It’s been almost a year since the Nathan E. Stewart ran aground off the coast of Bella Bella, and spilled more than 100,000 litres of diesel.
On Friday, the B.C. government announced new spill response regulations, which Environment Minister George Heyman called phase one of a larger response.
He says the new regulations apply to transporters of liquid petroleum products, including rail and trucking operations, which move more than 10,000 litres.
“The spillers — and the people who originate the shipment — will have a responsibility for full compensation of the cost of clean-up and recovery in the case of a spill,” says Heyman.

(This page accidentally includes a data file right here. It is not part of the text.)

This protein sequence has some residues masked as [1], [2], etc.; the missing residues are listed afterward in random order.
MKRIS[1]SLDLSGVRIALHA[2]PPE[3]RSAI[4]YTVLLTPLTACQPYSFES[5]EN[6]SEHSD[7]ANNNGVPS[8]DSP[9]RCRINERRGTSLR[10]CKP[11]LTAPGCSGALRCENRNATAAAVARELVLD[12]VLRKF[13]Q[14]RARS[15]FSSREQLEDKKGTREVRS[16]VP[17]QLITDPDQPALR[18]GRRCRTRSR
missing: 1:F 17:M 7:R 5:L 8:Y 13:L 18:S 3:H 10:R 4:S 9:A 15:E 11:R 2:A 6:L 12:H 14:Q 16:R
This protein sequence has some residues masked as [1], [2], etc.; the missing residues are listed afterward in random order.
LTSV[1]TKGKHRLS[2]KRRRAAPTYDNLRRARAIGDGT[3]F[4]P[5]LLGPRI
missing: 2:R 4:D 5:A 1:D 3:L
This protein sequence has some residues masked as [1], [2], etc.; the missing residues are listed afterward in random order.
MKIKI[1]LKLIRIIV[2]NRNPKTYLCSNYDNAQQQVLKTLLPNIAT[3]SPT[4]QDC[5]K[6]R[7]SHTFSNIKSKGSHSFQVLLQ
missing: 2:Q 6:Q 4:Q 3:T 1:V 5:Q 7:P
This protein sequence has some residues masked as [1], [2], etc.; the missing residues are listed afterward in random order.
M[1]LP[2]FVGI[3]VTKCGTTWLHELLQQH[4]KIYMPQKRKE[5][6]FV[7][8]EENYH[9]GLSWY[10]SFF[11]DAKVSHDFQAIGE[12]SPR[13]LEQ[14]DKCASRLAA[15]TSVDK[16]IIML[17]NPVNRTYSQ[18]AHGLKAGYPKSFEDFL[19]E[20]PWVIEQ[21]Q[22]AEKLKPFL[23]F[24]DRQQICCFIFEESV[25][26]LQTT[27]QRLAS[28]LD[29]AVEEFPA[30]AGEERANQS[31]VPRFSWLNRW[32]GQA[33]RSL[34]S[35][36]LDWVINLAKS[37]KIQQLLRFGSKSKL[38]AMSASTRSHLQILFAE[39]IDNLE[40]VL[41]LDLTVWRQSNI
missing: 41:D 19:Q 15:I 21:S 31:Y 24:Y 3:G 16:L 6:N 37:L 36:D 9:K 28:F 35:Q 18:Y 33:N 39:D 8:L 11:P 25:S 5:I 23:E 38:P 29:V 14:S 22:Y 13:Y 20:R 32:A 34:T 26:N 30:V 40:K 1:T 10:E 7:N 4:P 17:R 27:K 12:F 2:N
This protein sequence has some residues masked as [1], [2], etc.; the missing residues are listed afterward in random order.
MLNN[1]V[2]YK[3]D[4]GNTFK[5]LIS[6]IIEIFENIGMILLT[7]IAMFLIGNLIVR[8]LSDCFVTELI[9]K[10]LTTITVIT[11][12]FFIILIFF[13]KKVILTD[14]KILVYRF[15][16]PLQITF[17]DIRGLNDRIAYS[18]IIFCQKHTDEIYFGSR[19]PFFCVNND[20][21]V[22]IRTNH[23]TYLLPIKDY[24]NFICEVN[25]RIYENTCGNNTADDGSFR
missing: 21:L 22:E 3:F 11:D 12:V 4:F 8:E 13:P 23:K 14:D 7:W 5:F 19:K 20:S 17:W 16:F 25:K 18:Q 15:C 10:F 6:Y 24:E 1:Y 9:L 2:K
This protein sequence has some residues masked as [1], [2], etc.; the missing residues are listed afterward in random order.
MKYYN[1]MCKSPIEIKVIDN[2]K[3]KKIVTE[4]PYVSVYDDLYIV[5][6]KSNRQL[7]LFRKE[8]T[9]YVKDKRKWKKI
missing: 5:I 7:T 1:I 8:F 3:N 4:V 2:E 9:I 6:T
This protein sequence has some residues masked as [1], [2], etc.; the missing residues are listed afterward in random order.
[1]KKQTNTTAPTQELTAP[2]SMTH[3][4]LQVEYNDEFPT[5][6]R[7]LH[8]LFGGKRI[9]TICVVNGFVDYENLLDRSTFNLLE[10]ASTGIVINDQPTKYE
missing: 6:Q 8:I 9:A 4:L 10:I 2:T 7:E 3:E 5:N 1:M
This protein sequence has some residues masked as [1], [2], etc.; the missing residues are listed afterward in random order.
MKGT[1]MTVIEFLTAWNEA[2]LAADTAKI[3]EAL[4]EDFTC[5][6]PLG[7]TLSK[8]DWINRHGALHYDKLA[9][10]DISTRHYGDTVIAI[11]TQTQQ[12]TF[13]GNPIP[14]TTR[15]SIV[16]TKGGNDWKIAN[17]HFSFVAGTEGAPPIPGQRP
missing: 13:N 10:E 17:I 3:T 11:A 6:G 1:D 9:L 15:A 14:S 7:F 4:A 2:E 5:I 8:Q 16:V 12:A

He says they will have to begin the process of developing contingency plans, testing, and reporting requirements outlined in the Environmental Management act.
“They will have to have provisions for drills and exercises conducted in three-year cycles. There are requirements for record-keeping for spill preparedness and response, and there’s greater transparency overall for the public.”
The new regulations were developed alongside local communities, First Nations, industry and federal and provincial agencies.